Group finds BCBS health insurance plans kept large surpluses while raising premiums

July 27, 2010

In continuing coverage, the Washington Post (7/23, Aizenman) reports, “Nonprofit health insurers may be setting aside unnecessarily large surpluses even as some of them continue to raise premiums, according to an analysis by” Consumers Union, “a consumer rights group,” which “found that seven of 10 Blue Cross Blue Shield affiliates examined had amassed surpluses more than three times the level regulators deemed necessary for them to remain solvent.” The Post explains that “an insurance plan’s surplus is essentially the revenue it raises from premiums and investments minus expenses such as the cost of paying medical claims. Companies must maintain enough surplus to protect them from unexpected expenses and losses,” yet, “how much surplus is too much is a matter of some debate.” The Wall Street Journal (7/23, Gerencher) also covered the story.

Obama Makes it Easier to Appeal Health Claim Denials

July 27, 2010

This should be a ray of hope to anyone who has had their medical claim denied.

USA Today (7/23, Young) reports, “Consumers will get new and expanded rights to appeal denials of health insurance claims under federal regulations released Thursday.” These “rules, part of the nation’s new health care law, will make it easier for consumers to dispute an insurer’s decision within the plan and require coverage to continue during the appeal, said Phyllis Borzi, an assistant secretary in the Department of Labor.” Meanwhile, HHS announced on Thursday “a $30 million grant program for states to create or strengthen programs that help consumers find insurance and challenge claims denials.” Jay Angoff, director of HHS’ Office of Consumer Information and Insurance Oversight, “said the rules and grants will help end ‘some of the worst’ insurer abuses: ‘For too long, consumers have been forced to fend for themselves.'”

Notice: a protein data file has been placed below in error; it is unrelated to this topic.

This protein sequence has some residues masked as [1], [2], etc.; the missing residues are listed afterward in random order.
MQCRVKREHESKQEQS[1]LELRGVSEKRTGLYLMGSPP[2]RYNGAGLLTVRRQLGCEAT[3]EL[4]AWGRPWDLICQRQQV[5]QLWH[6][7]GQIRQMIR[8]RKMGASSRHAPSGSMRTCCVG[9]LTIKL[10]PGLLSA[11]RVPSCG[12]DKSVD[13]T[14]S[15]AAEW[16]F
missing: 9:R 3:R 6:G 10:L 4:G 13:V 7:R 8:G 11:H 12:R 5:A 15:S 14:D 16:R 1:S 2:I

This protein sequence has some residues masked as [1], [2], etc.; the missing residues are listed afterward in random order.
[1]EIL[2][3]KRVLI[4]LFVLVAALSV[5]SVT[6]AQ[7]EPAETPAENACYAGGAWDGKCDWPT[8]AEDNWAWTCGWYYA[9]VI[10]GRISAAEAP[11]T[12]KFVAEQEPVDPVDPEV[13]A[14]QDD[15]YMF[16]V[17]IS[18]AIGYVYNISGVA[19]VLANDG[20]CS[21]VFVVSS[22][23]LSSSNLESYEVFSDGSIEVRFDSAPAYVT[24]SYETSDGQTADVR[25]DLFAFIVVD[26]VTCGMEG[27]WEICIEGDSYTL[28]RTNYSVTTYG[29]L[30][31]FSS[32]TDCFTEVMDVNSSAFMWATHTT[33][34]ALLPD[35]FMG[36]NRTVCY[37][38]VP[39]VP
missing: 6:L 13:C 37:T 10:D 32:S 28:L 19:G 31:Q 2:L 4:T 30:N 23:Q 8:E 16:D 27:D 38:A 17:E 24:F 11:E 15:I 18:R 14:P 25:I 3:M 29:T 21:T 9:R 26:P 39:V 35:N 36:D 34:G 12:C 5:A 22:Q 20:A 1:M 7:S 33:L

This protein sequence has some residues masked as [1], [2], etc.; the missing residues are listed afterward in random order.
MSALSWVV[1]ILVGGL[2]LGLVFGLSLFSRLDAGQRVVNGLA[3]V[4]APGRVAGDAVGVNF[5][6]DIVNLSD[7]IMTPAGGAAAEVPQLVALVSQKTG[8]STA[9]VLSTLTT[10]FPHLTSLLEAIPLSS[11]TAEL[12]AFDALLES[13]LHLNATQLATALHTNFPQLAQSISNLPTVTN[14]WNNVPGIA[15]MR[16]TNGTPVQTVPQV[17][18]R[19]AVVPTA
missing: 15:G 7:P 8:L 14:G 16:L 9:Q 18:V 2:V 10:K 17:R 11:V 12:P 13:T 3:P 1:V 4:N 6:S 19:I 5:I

Hang-up over cell phones in cars

July 20, 2010

Read this article on the State House rejecting the “Jacy Good Law”, the proposed state law banning cell phones use while driving.

Jacy Good sees Pennsylvania as an island of dangerous behaviors like distracted driving.

Most bordering states have laws banning the use of hand-held cell phones while operating a motor vehicle. A similar proposal lies in limbo in Harrisburg.

“We’re the odd man out right now,” said Good, who became a high-profile cell-phone-free driving advocate after a traffic accident killed her parents and left her with severe head, leg and left arm injuries.

The tragedy happened two years ago as Jay and Jean Good were driving their daughter home to Brunnerville after her Muhlenberg College graduation. The crash was caused by an 18-year-old man talking on his cell phone.

Consumers sue J&J, demanding cash refunds for recalled children’s medicines

July 20, 2010